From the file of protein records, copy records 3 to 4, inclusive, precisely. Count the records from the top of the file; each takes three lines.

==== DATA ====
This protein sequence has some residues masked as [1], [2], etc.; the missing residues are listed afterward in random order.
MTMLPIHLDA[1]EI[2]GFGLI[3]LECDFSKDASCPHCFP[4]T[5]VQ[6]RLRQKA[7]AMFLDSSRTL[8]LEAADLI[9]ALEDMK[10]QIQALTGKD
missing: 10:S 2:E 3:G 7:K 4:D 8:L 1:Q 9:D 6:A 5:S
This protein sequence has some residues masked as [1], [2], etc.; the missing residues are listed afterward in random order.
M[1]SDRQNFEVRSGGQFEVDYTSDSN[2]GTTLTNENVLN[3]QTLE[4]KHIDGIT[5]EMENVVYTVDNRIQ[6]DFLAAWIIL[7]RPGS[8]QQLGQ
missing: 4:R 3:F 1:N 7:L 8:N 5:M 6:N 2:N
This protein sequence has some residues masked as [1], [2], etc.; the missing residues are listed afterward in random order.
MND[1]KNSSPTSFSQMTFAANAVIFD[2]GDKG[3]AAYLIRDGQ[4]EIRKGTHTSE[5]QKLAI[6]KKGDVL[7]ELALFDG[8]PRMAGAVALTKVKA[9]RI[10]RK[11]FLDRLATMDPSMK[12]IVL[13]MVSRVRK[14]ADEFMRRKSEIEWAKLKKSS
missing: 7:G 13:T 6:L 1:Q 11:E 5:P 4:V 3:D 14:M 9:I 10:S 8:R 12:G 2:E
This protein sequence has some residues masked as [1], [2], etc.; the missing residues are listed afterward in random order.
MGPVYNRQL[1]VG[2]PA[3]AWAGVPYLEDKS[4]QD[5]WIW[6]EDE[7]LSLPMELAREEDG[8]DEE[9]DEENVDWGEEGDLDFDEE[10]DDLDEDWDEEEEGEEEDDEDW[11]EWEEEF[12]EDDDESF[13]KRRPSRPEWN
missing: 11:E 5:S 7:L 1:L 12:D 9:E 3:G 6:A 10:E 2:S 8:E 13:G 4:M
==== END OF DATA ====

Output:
This protein sequence has some residues masked as [1], [2], etc.; the missing residues are listed afterward in random order.
MND[1]KNSSPTSFSQMTFAANAVIFD[2]GDKG[3]AAYLIRDGQ[4]EIRKGTHTSE[5]QKLAI[6]KKGDVL[7]ELALFDG[8]PRMAGAVALTKVKA[9]RI[10]RK[11]FLDRLATMDPSMK[12]IVL[13]MVSRVRK[14]ADEFMRRKSEIEWAKLKKSS
missing: 7:G 13:T 6:L 1:Q 11:E 5:P 4:V 3:D 14:M 9:I 10:S 8:R 12:G 2:E
This protein sequence has some residues masked as [1], [2], etc.; the missing residues are listed afterward in random order.
MGPVYNRQL[1]VG[2]PA[3]AWAGVPYLEDKS[4]QD[5]WIW[6]EDE[7]LSLPMELAREEDG[8]DEE[9]DEENVDWGEEGDLDFDEE[10]DDLDEDWDEEEEGEEEDDEDW[11]EWEEEF[12]EDDDESF[13]KRRPSRPEWN
missing: 11:E 5:S 7:L 1:L 12:D 9:E 3:G 6:A 10:E 2:S 8:E 13:G 4:M